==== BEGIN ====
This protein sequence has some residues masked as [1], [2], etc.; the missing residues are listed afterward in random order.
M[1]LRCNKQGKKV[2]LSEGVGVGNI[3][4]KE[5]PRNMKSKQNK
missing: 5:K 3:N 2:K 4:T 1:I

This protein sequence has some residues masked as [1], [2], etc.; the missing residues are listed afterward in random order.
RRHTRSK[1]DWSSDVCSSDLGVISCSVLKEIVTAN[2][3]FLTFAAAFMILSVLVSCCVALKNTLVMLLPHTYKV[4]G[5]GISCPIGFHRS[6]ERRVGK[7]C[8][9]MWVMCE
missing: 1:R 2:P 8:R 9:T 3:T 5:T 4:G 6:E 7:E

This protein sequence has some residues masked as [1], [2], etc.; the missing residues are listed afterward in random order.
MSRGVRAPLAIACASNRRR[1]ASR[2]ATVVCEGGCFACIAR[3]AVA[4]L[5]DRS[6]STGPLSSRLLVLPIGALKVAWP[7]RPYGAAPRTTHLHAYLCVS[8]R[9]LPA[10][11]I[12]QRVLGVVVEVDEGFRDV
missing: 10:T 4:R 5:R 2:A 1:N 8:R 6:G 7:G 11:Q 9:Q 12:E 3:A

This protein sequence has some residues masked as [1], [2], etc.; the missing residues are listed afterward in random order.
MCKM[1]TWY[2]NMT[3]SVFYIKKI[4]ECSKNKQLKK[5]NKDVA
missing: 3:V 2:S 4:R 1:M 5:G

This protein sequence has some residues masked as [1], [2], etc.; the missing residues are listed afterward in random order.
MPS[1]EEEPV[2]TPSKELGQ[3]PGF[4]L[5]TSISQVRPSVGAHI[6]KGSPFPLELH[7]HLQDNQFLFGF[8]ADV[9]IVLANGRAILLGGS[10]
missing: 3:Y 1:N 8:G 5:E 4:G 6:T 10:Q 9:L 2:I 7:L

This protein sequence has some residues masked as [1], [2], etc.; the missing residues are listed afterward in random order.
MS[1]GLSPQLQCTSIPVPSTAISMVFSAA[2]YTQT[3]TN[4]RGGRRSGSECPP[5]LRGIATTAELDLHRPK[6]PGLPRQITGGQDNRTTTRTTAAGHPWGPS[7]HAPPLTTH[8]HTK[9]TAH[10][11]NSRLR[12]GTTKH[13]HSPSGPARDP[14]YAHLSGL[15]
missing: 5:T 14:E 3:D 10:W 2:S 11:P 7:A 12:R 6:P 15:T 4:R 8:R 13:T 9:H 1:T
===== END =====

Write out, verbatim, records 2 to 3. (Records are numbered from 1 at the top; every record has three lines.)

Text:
This protein sequence has some residues masked as [1], [2], etc.; the missing residues are listed afterward in random order.
RRHTRSK[1]DWSSDVCSSDLGVISCSVLKEIVTAN[2][3]FLTFAAAFMILSVLVSCCVALKNTLVMLLPHTYKV[4]G[5]GISCPIGFHRS[6]ERRVGK[7]C[8][9]MWVMCE
missing: 1:R 2:P 8:R 9:T 3:T 5:T 4:G 6:E 7:E

This protein sequence has some residues masked as [1], [2], etc.; the missing residues are listed afterward in random order.
MSRGVRAPLAIACASNRRR[1]ASR[2]ATVVCEGGCFACIAR[3]AVA[4]L[5]DRS[6]STGPLSSRLLVLPIGALKVAWP[7]RPYGAAPRTTHLHAYLCVS[8]R[9]LPA[10][11]I[12]QRVLGVVVEVDEGFRDV
missing: 10:T 4:R 5:R 2:A 1:N 8:R 6:G 7:G 11:Q 9:Q 12:E 3:A